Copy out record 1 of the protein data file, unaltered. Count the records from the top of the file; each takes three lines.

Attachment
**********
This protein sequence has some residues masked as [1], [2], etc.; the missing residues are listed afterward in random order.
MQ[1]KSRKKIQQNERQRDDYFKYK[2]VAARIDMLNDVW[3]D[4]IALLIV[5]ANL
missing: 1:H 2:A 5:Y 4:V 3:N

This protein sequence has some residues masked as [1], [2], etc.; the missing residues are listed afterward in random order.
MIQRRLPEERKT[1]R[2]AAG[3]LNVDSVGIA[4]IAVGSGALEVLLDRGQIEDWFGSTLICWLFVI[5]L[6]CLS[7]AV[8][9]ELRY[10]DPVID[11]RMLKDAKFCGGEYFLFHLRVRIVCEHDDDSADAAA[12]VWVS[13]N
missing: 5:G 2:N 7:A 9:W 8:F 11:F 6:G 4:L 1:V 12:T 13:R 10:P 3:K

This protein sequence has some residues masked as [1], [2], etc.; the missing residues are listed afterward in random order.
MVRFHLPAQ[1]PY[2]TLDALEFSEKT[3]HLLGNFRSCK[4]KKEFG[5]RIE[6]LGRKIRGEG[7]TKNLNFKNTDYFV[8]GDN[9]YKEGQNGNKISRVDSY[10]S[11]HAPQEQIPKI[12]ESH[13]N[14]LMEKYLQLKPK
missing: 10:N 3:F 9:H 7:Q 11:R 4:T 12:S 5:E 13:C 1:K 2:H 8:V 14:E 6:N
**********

This protein sequence has some residues masked as [1], [2], etc.; the missing residues are listed afterward in random order.
MQ[1]KSRKKIQQNERQRDDYFKYK[2]VAARIDMLNDVW[3]D[4]IALLIV[5]ANL
missing: 1:H 2:A 5:Y 4:V 3:N